join the rest.

There were two sophomores there who had come over at the end of
the paper chase, but neither went to the assistance of his defeated
classman. Ripley, alone, got his sweater back over his head.
The crowd was around Dick Prescott, who felt almost ashamed of
the fight, unavoidable as he knew it to have been.

When he had finished getting his clothes on, Ripley stalked moodily
past the main group.

"You mucker," he hissed, "I suppose you feel swelled up over having
had a chance to fight gentleman. You - - -"

"Oh, Ripley, dry up - -do!" interjected Ted Butler. "You call
yourself a gentleman, but you talk and act more like well, more
like a pup with the mange!"

"A pup with the mange! Great!" came the gleeful chorus from a
half score of freshmen.

"I'm not through with you, yet, Prescott!" Fred Ripley called
back over his shoulder. "I'll settle my score with you at my

Then, as he put more distance between himself and the other Gridley
High School boys, Ripley added to himself:

"That settlement shall stop at nothing to put Dick Prescott in
the dust - -where he belongs."

"Oh, freshie, but you've coolness and judgment," cried Thompson,
approvingly. "And you've broken one cad's heart today."

"I'm sorry if I have," declared Dick, frankly, generously. "I
wouldn't have had any heart in the fight if he hadn't started
in to humiliate me. I wouldn't have cared so much for that, either.
But he started to say something nasty about my parents, and I
have as good parents as ever a boy had. Then I felt I simply
_had_ to fit a plug between Ripley's teeth."

Fred Ripley had pain in his eyes to help keep him awake that
night. Yet he would have been awake, anyway, for his wicked
brain was seething with plans for the way to "get even" with
Dick Prescott.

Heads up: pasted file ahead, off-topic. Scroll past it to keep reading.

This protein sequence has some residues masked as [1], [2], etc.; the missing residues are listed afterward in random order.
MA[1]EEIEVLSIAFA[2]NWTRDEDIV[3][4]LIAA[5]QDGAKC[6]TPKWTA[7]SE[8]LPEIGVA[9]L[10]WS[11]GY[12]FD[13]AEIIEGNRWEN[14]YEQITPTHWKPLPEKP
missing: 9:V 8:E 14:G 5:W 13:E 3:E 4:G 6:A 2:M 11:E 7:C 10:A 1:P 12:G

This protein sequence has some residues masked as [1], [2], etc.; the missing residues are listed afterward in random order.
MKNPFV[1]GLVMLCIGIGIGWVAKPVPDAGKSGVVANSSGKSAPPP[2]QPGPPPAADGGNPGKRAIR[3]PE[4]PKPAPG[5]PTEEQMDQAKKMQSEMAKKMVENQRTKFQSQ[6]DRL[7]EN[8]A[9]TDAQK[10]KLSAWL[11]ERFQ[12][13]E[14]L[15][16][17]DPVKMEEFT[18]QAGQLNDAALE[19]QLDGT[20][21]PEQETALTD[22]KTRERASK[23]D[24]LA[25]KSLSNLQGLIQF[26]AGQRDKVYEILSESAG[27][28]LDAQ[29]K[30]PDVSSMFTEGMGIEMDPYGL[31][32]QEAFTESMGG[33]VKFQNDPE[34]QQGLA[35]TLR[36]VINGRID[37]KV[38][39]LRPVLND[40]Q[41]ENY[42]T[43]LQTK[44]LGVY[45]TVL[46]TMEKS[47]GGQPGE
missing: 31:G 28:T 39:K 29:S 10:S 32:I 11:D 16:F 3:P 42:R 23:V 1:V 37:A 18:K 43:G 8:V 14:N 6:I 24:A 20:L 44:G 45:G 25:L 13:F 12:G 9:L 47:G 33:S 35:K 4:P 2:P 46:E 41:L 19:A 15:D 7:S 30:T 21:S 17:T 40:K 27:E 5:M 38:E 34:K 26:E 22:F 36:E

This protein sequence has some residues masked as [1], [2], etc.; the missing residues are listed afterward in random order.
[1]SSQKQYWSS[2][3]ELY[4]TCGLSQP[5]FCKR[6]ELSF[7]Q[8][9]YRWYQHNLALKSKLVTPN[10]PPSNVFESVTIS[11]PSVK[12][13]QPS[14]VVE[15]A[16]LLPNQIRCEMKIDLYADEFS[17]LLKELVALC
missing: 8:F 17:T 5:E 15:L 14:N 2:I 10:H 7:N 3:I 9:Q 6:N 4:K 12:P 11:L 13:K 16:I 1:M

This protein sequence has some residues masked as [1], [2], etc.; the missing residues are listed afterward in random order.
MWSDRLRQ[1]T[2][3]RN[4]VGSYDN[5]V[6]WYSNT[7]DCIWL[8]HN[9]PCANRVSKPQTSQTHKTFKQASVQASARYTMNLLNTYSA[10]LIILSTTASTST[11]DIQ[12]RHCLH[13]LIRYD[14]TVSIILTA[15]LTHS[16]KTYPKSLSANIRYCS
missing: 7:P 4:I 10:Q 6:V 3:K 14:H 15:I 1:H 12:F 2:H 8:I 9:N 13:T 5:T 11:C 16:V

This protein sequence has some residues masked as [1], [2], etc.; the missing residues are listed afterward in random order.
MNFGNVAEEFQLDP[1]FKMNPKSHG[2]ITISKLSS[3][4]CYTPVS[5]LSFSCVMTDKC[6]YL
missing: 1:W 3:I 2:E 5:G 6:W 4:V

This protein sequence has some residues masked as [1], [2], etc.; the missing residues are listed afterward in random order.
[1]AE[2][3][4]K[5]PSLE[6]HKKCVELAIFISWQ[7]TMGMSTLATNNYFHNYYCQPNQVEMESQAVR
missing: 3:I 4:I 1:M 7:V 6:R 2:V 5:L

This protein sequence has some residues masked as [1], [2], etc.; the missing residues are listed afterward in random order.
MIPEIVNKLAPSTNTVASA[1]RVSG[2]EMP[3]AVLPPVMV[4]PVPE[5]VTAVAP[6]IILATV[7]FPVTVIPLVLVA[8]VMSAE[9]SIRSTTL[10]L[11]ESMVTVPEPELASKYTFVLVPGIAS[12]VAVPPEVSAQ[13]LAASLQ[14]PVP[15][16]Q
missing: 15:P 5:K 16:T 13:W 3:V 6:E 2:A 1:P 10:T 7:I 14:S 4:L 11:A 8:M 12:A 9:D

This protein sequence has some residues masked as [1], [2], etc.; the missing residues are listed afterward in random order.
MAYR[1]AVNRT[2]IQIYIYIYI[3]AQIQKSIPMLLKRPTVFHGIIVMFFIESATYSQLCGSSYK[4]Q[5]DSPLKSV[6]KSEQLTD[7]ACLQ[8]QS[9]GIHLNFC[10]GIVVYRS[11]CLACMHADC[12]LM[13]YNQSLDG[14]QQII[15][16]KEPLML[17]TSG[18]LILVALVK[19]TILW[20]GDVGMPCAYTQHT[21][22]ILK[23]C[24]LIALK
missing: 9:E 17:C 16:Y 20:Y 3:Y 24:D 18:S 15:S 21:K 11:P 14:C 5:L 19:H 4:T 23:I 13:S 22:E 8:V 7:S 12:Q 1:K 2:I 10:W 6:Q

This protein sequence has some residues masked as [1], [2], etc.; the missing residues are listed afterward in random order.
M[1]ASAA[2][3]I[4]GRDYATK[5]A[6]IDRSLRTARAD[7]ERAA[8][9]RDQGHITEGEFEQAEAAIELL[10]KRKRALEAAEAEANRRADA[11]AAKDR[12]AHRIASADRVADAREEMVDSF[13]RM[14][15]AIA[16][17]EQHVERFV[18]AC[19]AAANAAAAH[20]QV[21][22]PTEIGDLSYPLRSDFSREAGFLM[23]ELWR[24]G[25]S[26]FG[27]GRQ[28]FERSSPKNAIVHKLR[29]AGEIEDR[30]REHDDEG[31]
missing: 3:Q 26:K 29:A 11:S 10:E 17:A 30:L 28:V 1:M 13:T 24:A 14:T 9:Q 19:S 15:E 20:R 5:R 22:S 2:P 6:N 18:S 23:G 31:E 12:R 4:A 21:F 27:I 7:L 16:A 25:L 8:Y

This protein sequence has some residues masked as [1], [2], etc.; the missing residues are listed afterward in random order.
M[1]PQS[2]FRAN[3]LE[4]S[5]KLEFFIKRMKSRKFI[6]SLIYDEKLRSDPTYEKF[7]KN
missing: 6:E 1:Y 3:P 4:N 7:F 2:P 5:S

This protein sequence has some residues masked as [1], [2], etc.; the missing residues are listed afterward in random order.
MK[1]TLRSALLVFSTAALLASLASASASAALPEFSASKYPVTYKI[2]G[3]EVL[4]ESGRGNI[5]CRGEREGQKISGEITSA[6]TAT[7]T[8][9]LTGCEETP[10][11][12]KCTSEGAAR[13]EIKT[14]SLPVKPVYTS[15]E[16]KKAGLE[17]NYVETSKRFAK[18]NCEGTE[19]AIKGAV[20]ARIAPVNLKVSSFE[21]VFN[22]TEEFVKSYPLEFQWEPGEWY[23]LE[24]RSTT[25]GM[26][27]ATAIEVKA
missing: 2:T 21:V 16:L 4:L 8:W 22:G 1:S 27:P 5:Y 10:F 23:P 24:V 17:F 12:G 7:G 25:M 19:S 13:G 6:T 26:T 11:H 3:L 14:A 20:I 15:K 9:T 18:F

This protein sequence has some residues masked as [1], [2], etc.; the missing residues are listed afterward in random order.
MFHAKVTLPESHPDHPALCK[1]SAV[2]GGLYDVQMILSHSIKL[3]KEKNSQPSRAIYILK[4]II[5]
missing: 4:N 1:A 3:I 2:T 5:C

For a week Gridley High School managed to get along without the
presence of Fred Ripley. That haughty young man was at home,
nursing a pair of black eyes and his wrath.

Yet, in a whole week, a mean fellow who is rather clever can hatch
a whole lot of mischief. This Dick & Co., and some others, were
presently to discover.

All outer wraps were left in the basement in locker rooms on which
barred iron doors were locked. In the boys' basement were lockers
A and B. Each locker was in charge of a monitor who carried the
key to his own particular locker room.

As it happened Dick Prescott was at present monitor of Locker A.

If during school hours, one of the boys wanted to get his hat
out of a locker the monitor of that locker went to the basement
with him, unlocking the door, and locking it again after the desired
article of apparel had been obtained.

Thus, in a general way, each monitor was responsible for the safety
of hats, coats, umbrellas, overshoes, etc., that might have been
left in the locker that was in his charge.

Wednesday, just after one o'clock one of the sophomore boys went
hurriedly up the stairs, a worried look on his face. He went
straight to the principal's office, and was fortunate enough to
find that gentleman still at his desk.

"What is it, Edwards?" asked the principal, looking up.

"Dr. Thornton, I've had something strange happen to me, or to
my overcoat, if you prefer to put it that way," replied Edwards.

"What has gone wrong?"

"Why, sir, relying on the safety of the looker, I left, at recess
in one of my overcoat pockets, a package containing a jeweled
pin that had been repaired for my mother. Now, sir, on going
down to my coat, I found the pin missing from the pocket."